You love your child. You want the best for them and as a parent you don’t like to see them suffer; so, when they wake up in the night, tears glistening in their eyes because their legs hurt, you want to help them.
What should you do and how serious is it anyway?
The most likely answer is that they are having growing pains. It has been estimated that somewhere between a quarter and a half of all children will experience growing pains at some point.
The two most common times for growing pains to occur being between the ages of 3 and 5 (toddlers) and then again between the ages of 8 and 12. Typically growing pains will occur in the evening and at night time, so don’t be surprised if your child is fine again in the morning.
Growing pains occur in the muscles and not the joints as some people think. A child with growing pains will have normal, healthy looking joints.
Why a child has growing pains is still unclear. One common theory is that it is due to bone growth however this hasn’t actually been proven yet.
If your child has growing pains they will often feel better if you cuddle, hold them or give them warmth by way of a heated pad or a warm bath. Do NOT give your child aspirin.
If your child’s pain is more serious than growing pains then cuddling and holding them is unlikely to make a difference; in fact, it is possible that their pain may increase.
In the event that your child has more serious problems than growing pains you should seek advice from a doctor. Some things to look out for are:
REMEMBER: Pain is the body’s way of saying that something is wrong. The more serious the pain; the more serious the problem.
Apart from growing pains some of the more common types of knee pain that can be found in children follow.
Osgood Schlatter disease is the result of inflammation to the tendon that attaches the kneecap to the shinbone. It is often found at times when a child is going through a growth spurt; especially if they actively take part in sports.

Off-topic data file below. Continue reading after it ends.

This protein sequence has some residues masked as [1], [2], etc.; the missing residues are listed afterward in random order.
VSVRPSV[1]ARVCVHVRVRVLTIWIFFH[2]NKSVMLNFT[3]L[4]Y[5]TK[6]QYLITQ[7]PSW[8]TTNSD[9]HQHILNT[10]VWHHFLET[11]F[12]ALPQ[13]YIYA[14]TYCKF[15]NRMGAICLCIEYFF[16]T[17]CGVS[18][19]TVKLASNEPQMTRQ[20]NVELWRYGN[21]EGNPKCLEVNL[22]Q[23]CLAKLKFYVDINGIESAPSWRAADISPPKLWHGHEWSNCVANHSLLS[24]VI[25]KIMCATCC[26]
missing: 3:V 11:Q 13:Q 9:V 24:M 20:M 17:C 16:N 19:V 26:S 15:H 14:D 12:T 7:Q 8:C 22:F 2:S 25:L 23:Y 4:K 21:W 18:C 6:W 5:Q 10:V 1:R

Some signs of Osgood Schlatter Disease are a pain or swelling just below the kneecap. This can sometimes lead to a noticeable bump forming. There may also be muscle pain in front of or behind the thigh.
Osgood Schlatter Disease can often be treated by stretching exercises and rest.
The anterior cruciate ligament is the cross shaped ligaments over the front of the knee that help hold the knee together, especially during twisting types of activities. These ligaments can tear, especially during extreme exertion or physical sports activities involving running and sudden changes in direction.
Signs that a child may have an ACL injury include
While surgery is an option, this is generally not preferred in children until they are close to having finished their growing due to possible damage to growth plates in their knee.
A common treatment for ACL injuries in children is to support the knee and work with a physiotherapist developing a plan of exercises that will help to decrease the pain and reduce the swelling. Ultimately the goal will be to fully restore function to the knee.
Jumper’s knee (patellar tendinitis) is a repetitive strain injury of the tendon just below the kneecap and as its name suggests is more commonly found in children who participate in sports involving regular jumping (such as basketball).
The symptoms of Jumper’s Knee are pain in the lower part of the kneecap and inflammation. If left untreated and the physical activity is continued it is possible to cause a fracture.
Jumper’s Knee can be treated by resting the knee and applying an ice pack. A doctor may recommend anti-inflammatory medication however it is a good idea to check with a doctor first before deciding to self-medicate.
A child with tight thigh muscles will often struggle to reach past their knees as a result of unusual tightness in their lower back muscles and their hamstrings.
Apart from usually being unable to reach past their knees children may also experience pain in their kneecaps.
Some of the signs that a child has tight muscles in their lower back can be if they are sitting with their legs wide apart and their neck sticking out.
A suitable medical professional will often recommend muscle stretching and strengthening exercises in order to correct the problem.
Knock knees (medically known as Genu Valgum) is evident when a child is standing up straight and their knees are touching but their ankles are unable to.
It can be commonly found amongst two to five-year old’s as it helps increase their balance during the early years of walking. Most will naturally grow out of it as they get older. Generally, by the time a child is seven about ninety-nine percent of children will have less than a three-inch gap between their ankles.
If knock-knees can often be corrected by way of physiotherapy if a child is not growing out of it.
Knee aches and pains are common in children as they are growing. Generally, if the pain seems to occur in the evenings and at night time and can be cured by a cuddle or with warmth then it is likely to just be growing pains.
If your child’s pain seems different from the typical signs of growing pains then you may want to visit a doctor to have your child checked out.